The extraordinary allegation that David Cameron once "inserted a private part of his anatomy" into a dead pig's mouth as an initiation into an elite Oxford University drinking club has been dismissed as “purely malicious gossip” by one of the group’s founders.
The claim was made in an inflammatory new book, co-authored by Lord Ashcroft, the former deputy chairman of the Conservative party who fell out with the Prime Minister after he failed to make good on an alleged promise to give the prolific Tory donor a top job once he entered Downing Street in 2010.
But Valentine Guinness, one of the founders of the debauched group called the Piers Gaveston Society, said this morning that Mr Cameron was never a member of the group.
He told the Spectator it was “a ridiculous story,” adding: “As far as I know David Cameron was never a member of the Piers Gaveston Society, so there would have been no need for an initiation ceremony.
“He may well have attended one of their parties, but the pig’s head story is purely malicious gossip.”
Toby Young, an author, columnist and a contemporary of Mr Cameron's at Oxford University, said he had spoken to members of the Piers Gaveston Society who "weren't particularly discreet about what they and their friends had got up to" but none had mentioned the allegations made about Mr Cameron in the book.
"If anything like this had happened I think I would have heard about it," he wrote.
David Cameron's biggest controversies
David Cameron's biggest controversies
A book released by Conservative peer Lord Ashcroft alleged that an MP and Oxford contemporary of David Cameron had allegedly seen a photograph of Mr Cameron performing a sex act on a pig while at university. Downing Street did not comment on the allegations and the peer said they could have been a case of mistaken identity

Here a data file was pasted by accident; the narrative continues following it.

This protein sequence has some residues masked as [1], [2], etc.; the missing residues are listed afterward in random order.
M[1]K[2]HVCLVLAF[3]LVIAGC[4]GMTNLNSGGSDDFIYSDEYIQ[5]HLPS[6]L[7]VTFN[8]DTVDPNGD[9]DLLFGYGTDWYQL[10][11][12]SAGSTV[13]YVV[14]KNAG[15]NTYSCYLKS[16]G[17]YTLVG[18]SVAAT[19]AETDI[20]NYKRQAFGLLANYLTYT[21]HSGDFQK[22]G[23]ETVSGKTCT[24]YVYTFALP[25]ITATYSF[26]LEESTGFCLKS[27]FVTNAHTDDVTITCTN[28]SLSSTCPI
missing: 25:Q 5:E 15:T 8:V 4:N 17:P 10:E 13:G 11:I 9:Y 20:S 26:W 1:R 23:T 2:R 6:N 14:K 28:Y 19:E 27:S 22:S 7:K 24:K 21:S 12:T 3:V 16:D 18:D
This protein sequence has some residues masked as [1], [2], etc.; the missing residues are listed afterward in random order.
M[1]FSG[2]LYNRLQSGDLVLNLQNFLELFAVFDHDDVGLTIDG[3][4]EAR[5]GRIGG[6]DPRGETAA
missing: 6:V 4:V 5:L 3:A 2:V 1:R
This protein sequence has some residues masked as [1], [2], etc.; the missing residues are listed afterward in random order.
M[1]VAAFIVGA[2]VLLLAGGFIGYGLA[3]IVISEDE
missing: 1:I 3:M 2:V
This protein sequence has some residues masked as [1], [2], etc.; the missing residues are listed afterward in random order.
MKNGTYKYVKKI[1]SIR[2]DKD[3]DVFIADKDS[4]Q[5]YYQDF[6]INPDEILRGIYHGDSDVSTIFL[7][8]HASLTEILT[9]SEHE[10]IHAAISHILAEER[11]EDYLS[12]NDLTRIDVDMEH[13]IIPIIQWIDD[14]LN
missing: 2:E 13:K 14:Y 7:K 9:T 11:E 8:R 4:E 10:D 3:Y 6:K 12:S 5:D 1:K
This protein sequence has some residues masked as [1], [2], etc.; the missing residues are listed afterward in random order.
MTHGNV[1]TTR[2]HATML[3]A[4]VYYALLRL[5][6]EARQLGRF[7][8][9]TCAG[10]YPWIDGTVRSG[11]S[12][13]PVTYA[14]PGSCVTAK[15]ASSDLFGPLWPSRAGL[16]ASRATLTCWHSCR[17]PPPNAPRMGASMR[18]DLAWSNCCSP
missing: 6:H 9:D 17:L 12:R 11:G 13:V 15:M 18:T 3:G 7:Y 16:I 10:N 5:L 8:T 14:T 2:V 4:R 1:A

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2/8 ‘Swarm’ of migrants
In July 2015 David Cameron referred to refugees coming into Europe from the Middle East and North Africa as a “swarm”. He was criticised for using the language, which critics said was dehumanising
3/8 Child tax credits
In April 2015 David Cameron was asked whether he’d cut child tax credits. “No, I don’t want to do that,” he said, saying that he rejected reports that he would. Shortly after the election the Government unveiled cuts to child tax credits
4/8 Cycling to work
As leader of the opposition David Cameron was regularly photographed cycling to work. In early 2006 he was photographed cycling but with a driver in a car carrying his belongings. It was suggested at the time the cycling was just for show and that having two vehicles on the road instead of one was wasteful
5/8 Andy Coulson
David Cameron employed former News of the World editor Andy Coulson as government communications director from 2010. After stepping down from the post due to coverage of the phone hacking affairs, Mr Coulson was later found guilty of conspiracy to intercept voicemails. He served a short prison sentence
6/8 His personal windmill
Early in his leadership of the Conservative David Cameron made an effort to change the party’s image by making eco-friendly gesures. As one of these gestures, the future PM put a wind turbine on his house. However, the turbine later had to be removed after neighbours condemned it as an eyesore and the council’s planning committee said it had been put in the wrong place
7/8 Funeral selfie
David Cameron was pictured posing for a ‘selfie’ with Danish PM Helle Thorning-Schmidt and Barack Obama at Nelson Mandela’s funeral. Some in the press criticised the prime minister for showing in an inappropriately low level of respect for the gravity of the occasion
8/8 Eating a hotdog with a knife and fork
The Prime Minister was pictured eating a hotdog with a knife and fork in the run up to the 2015 general election. He was accused of being “posh”. “I had a very privileged upbringing... I've never tried to hide that,” he said
Downing Street refused to comment on the allegation, as well as staying silent on a raft of other claims made in the book, including accusations that he allowed cocaine into his London home, smoked cannabis with friends during his time at Oxford University and allegations that he misled the public over the non-dom status of Lord Ashcroft.
The Prime Minister's spokeswoman said: “I’m not intending to dignify this book by offering any comment or any PM reaction to it."
She added that the author "has set out his reasons for writing it,” suggesting the Prime Minister views the book as an act of revenge for his refusal to offer Lord Ashcroft a top job when he entered Downing Street in 2010.